Mallorca learning lessons from NBA after Phoenix Suns' investment

Phoenix Suns co-owner Andy Kohlberg, who also bought Real Mallorca last January, insists that lessons learned in the NBA are being put to work in Spanish football's second division.

Kohlberg, his long-term Suns business partner Robert Sarver, and ex-Suns player Steve Nash, spent €20 million to take over Mallorca in January 2016 -- and are now putting in place a long term structure, with the aim of making the Segunda Division club competitive back in the top flight.

Speaking exclusively to ESPN FC at La Liga's headquarters in Madrid, Kohlberg said NBA expertise across areas from nutrition, to physical preparation, to marketing, was being leveraged.

"We want to bring a lot of what we've developed at the Phoenix Suns to Mallorca," Kohlberg says. "Our trainers from the Suns were in Mallorca a couple of weeks ago, while Mallorca's directors have been to Phoenix twice to understand how the franchise there is run.

"We're aware they are obviously different sports and it's a different approach. But there are many similarities in nutrition, training and injury prevention, also in marketing and other areas. We've invested in the training facility at Son Bibiloni, putting in a new dining area for the players and upgrading the physical equipment. We've a superb training staff in Phoenix and we've learned a lot about what works and what doesn't."

Kohlberg and Sarver had been looking to get into European football for some time and saw an opportunity in a club which won the 2003 Copa del Rey, but had more recently slipped down a division having had four different owners in seven years.

"Robert Sarver made an offer on Glasgow Rangers [in January 2015]," Kohlberg says. "That didn't go through and we started looking at clubs in England, in the Champions League, and here in Spain. It's very difficult to buy a club anywhere. We thought Mallorca had a great history. Trying to get it up to the first division was a good challenge and made sense from a business perspective."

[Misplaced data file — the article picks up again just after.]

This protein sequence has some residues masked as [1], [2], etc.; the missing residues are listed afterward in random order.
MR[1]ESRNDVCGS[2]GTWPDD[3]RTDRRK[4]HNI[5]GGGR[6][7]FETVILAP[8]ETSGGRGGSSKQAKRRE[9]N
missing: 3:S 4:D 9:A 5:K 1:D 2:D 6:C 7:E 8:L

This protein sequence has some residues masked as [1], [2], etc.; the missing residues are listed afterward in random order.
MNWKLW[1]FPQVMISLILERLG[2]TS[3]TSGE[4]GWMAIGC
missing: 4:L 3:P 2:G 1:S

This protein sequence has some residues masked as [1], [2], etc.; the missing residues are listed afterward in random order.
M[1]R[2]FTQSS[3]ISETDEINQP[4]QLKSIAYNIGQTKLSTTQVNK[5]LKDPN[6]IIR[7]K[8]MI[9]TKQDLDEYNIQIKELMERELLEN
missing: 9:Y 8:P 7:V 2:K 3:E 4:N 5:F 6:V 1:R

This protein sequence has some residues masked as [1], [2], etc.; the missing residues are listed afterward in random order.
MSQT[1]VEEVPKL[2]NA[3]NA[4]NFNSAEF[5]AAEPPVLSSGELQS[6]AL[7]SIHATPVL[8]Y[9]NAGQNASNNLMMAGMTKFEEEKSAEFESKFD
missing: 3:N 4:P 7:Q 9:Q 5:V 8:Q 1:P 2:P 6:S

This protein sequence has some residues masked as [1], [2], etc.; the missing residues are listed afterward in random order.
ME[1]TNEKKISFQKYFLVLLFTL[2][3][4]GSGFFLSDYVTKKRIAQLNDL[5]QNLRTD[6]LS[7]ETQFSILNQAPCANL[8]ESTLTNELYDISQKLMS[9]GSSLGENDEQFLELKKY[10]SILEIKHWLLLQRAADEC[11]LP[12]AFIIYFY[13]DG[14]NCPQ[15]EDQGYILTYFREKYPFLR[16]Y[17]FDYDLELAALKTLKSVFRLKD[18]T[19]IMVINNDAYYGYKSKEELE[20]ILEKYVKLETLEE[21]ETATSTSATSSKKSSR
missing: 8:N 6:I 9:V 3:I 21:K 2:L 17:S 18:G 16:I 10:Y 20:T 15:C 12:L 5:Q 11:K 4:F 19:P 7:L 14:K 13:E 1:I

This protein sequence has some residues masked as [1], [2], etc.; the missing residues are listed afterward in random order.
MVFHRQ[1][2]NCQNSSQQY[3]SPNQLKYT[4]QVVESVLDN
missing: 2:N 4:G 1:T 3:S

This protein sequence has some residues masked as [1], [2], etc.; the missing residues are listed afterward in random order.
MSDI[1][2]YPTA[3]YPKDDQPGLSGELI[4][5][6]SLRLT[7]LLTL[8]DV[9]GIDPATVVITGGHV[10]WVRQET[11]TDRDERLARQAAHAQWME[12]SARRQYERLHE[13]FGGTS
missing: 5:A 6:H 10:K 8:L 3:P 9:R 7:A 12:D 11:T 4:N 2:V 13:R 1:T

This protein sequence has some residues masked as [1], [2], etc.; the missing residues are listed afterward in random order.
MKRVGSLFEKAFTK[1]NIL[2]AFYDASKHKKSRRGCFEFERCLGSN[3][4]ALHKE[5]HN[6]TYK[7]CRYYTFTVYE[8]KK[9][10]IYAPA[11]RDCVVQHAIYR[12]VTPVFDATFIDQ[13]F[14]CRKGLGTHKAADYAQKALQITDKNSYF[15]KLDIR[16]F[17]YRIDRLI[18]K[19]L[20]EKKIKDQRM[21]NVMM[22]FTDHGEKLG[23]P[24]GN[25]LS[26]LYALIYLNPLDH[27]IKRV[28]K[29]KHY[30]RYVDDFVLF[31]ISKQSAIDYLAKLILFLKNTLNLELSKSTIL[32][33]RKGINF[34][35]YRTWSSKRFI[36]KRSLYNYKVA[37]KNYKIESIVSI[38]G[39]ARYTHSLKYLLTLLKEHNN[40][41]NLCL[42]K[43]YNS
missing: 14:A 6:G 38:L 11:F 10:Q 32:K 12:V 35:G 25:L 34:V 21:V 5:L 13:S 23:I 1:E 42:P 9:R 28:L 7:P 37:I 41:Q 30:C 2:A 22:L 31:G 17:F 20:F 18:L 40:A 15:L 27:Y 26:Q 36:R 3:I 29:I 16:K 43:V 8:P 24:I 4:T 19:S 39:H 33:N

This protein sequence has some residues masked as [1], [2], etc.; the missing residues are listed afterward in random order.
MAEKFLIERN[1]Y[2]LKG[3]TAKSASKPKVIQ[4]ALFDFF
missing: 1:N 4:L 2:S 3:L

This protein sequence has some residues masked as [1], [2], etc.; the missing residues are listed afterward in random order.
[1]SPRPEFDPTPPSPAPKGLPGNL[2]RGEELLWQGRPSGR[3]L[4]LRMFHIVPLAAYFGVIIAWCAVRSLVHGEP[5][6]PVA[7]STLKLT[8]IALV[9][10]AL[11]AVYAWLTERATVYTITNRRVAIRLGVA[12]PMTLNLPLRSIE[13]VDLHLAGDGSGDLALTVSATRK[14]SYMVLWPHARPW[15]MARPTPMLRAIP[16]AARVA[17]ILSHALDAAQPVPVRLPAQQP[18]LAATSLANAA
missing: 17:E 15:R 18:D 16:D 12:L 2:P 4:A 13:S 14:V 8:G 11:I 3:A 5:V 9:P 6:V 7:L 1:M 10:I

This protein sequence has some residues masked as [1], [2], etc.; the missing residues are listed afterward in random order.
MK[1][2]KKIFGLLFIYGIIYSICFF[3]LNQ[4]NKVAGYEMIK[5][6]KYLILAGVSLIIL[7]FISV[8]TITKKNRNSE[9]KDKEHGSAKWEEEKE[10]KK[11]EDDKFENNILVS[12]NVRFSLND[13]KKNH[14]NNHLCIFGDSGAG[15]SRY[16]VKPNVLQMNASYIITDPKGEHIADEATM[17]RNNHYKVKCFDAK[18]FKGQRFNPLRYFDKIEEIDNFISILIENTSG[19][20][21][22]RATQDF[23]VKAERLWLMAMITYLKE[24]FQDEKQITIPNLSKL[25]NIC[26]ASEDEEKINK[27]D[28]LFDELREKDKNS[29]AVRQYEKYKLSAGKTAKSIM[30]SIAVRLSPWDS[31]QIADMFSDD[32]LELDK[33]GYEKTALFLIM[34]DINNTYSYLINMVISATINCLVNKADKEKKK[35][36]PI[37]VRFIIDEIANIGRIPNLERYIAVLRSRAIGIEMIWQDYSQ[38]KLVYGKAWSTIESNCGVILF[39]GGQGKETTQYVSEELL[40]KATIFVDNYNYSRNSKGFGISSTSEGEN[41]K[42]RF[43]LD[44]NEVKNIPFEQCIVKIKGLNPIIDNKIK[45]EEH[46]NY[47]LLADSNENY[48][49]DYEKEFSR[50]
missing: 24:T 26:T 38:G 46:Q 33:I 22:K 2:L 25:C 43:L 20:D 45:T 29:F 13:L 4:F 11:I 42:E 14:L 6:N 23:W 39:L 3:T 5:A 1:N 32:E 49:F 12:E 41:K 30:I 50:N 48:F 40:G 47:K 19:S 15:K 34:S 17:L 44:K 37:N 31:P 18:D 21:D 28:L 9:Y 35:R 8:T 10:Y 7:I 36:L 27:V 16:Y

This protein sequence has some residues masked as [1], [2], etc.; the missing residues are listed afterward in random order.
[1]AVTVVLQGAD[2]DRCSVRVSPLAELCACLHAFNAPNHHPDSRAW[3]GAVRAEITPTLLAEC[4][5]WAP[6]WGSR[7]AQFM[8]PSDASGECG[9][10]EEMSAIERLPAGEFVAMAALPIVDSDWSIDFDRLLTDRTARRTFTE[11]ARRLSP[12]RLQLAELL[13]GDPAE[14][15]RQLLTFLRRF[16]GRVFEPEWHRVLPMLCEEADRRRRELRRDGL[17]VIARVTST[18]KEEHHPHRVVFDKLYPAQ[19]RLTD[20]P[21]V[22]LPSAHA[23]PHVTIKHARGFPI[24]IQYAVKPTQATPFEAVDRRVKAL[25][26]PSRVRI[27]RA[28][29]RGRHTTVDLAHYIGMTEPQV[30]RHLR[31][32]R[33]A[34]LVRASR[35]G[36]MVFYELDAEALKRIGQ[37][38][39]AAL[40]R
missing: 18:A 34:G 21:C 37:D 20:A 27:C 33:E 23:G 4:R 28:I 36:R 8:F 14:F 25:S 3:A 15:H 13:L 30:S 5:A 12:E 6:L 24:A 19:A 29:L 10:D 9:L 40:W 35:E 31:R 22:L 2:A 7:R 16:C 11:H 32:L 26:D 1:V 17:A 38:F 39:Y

Mallorca has since been shaken up from top to bottom, with a new coach, new chief executive, new sporting director and 16 new players coming in so far. The project almost stumbled early however, with the team needing a final day win at Valladolid in May to avoid relegation to the third tier.

"Saying it is difficult coming in mid-season would be an understatement," Kohlberg adds. "We always knew it would be a long-term project. We've owned the Phoenix Suns for 12 years and it takes a while to build the infrastructure. This is not a sport, or a business, where you can come in, do something in one or two years, and get out. That's like going to the casino."

Often when wealthy foreign owners purchase a European football club, they immediately appoint big glamorous names to senior positions. Most obviously in La Liga where Valencia owner Peter Lim's hiring of former Manchester United defender-turned-television-pundit Gary Neville as a rookie first-team coach last season failed spectacularly.

Mallorca are following a different path. Coach Fernando Vazquez is vastly experienced in La Liga and popular with local fans after his previous spell in charge. Chief executive Maheta Molango is a former professional player with experience working as an executive at Atletico Madrid.